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Hello my name is Jack, and I want do everything

I have a wide range of different interests that I have a compelling need to somehow join in a Grand Project, but the vastness of my ambition is such that it is an impossible task to tackle it head on and alone.

I want to be able to create something that combines massive datasets, distributed in-memory calculations, visualizations, functional programming, malware analysis, reverse engineering, incident response, GPU programming (CUDA).

That means I would need at least 4-5 other people involved — actual subject-matter experts. I want to fiddle around in each of these subjects — maybe diving deeper in some — but I don't want to be stuck doing just one of these disciplines since I feel like I would be missing out on the fun of the others. Of course there is the notion of grass is greener syndrome, but I think that there is a difference between that and being drawn to these quite different fields almost equally depending on the day, week or month.

In some sense my chosen Master's specialization of 'distributed systems and networking' applies to one portion of that big project, but I am more interested in doing, discussing and designing than researching. I need someone with more in-depth knowledge to ground me. I know what that feels like since I have been the grounding wire for some more creative sorts before.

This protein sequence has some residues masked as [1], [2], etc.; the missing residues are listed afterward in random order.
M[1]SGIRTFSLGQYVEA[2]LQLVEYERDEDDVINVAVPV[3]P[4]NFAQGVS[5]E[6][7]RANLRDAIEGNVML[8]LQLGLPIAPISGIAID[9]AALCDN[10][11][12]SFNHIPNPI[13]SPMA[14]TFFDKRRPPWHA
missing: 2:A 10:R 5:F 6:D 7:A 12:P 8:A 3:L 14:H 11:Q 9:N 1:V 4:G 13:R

But I was also the first to come up with any and all potential solutions to their wild ideas. That's what I love about being a generalist — I get to have a mixed bag of candy instead of subscribing to 50 shades of vanilla for all of eternity.

I love to be an enabler and the best way to enable creative sorts is being well-versed enough in multitude of disciplines so that you have a good feel of the field and know what is possible, probable, improbable and impossible. For the latter two I would always first check Google and then if no immediate ready-made solutions exist then turn to the experts.

I know some brilliant experts and my hat's off to them for having the fortitude... well no.. they are just built differently. It does not require fortitude for them to specialize, to go deep. It is natural for them.

This draws an easy parallel to the world of computer games and especially massively multiplayer online roleplaying games, MMORPGs. In these sorts of games you usually have multiple different character classes to choose from and these different classes do different things. One might be suited to being all stealthy, one to be the valiant defender of the weak and one the support character who makes sure everyone can stay alive for as long as possible.

When I used to play these games I had two characteristics: firstly I would favor the support characters and secondly, I always played each class. And not just like sampling for a few nights but then returning to my favorite. No. My favorite rotated. In the long run I favored the support classes — because I loved helping people succeed —, but I was unable to commit to just one.